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Used test: Ford Fiesta ST vs Mini Cooper S
You'll get plenty of change from £15k if you buy either of these used hot hatches. Time to find out which is best...
Ford Fiesta ST200
List price when new: £22,745
Price today: £14,000*
Available from: 2016-2017
Tweaked engine and suspension settings over the standard ST make this one of our favourite used hot hatches
Mini Cooper S
List price when new: £22,780
Price today: £11,500*
Available from: 2014-present
The Mini is plusher inside than the ST200, and a lot more affordable, but is it the better buy?
*Price today is based on a 2016 model with average mileage and full service history, correct at time of writing
Hot hatches are a blend of silly and sensible: cars with driving thrills to suit a twisty B road, as well as a practical boot to suit your weekly shop. But above all, fun is the name of the game, and that's why one of the very best used options is the Ford Fiesta ST.
Specifically, here we're looking at the ST200, a limited-run version introduced in 2016, which offers more power and sharper handling than the regular ST, although it does cost more as a result.
Indeed, you'll pay several thousands more than you will for a Mini Cooper S of the same vintage, despite that car feeling significantly more premium inside. So, can the Fiesta justify its higher price?
Performance, ride, handling, refinement
The hot hatch is no stranger to a traffic light grand prix and here the on-paper figures suggest the Fiesta should trump the Mini. Despite our best efforts, though, the 0-60mph results we recorded swung in the Mini’s favour by nearly half a second. Even more surprisingly, the ST200 proved slightly slower than the regular Fiesta ST we’ve tested on previous occasions, despite the warm and dry conditions during this test.
However, the ST200 was quicker than the Mini when accelerating from low revs in any gear apart from sixth, mainly because of its shorter gearing. In fact, the Mini’s lanky gearing means that sometimes you have to change down into a surprisingly low gear to stir up enough pace for a snappy overtaking manoeuvre.
Speed isn’t everything, of course. The Fiesta’s engine sounds racier and loves being revved to its redline, whereas the Mini’s motor doesn’t really encourage you to thrash it, despite a few pops and crackles from the exhaust when you select Sport mode (done by sliding a switch next to the gearlever). Talking of gearlevers, the Fiesta strikes another blow with a wonderfully precise, short-throw gearshift action, whereas the Mini’s gearbox always feels slightly notchy and rubbery by comparison.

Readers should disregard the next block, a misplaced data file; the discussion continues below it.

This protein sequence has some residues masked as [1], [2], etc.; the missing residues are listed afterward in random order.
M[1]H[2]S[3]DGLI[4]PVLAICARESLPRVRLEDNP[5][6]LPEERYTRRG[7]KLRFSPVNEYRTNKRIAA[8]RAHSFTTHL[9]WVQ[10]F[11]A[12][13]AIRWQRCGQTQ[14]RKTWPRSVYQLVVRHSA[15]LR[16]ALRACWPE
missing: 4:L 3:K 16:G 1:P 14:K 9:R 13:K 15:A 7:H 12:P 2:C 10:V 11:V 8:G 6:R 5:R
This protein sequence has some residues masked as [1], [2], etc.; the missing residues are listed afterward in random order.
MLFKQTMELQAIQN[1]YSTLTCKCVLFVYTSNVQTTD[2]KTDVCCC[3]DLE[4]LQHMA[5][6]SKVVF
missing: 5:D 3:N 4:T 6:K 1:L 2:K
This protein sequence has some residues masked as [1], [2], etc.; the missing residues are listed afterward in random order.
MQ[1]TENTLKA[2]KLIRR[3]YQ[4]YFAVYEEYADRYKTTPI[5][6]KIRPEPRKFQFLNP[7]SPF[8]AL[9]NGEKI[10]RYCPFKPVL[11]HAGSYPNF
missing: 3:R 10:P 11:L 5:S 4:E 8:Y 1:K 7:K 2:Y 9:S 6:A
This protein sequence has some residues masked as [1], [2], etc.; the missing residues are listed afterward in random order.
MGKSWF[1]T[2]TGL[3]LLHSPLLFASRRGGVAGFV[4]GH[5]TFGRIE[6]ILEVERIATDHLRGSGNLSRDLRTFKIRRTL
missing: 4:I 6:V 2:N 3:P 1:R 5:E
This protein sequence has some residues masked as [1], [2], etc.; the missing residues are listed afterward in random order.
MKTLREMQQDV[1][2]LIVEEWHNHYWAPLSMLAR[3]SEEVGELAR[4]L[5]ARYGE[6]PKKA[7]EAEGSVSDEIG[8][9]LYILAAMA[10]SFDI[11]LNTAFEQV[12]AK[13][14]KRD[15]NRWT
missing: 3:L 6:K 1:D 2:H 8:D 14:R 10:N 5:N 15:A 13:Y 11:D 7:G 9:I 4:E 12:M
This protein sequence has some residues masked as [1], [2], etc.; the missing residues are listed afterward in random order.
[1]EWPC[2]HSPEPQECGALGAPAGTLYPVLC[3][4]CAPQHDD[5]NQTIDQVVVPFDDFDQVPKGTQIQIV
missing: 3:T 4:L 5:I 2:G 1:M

For us, though, it’s how a hot hatch copes with a twisty ribbon of road that matters most, and in this respect the Fiesta is head, shoulders and a fair bit of torso above the Mini. Although the Mini shows initial promise, with quick steering and an eagerness to turn in to corners at moderate speeds, it’s progressively less fun the faster you go.
Pushed to its limits, the Mini leans over far more than the Fiesta and is more reluctant to respond when you ask for a sudden change of tack. Push too hard in a corner and the Mini’s front wheels will run wide of your chosen line in a safe but unexciting manner, whereas the Fiesta is more neutral and precise when you approach its grip limits and far more playful as a result. It’s huge amounts of fun without ever being intimidating.
Driven more sedately, the Mini is marginally more comfortable in an urban environment, especially one that was specified with optional adaptive dampers by its first owner. At speed, both cars jostle you about on all but the smoothest of roads, but the Mini is just less wearing.
However, the Mini’s tyres kick up more road roar, so it’s fractionally noisier cruising at 70mph, even though the Fiesta’s engine never completely shuts up.
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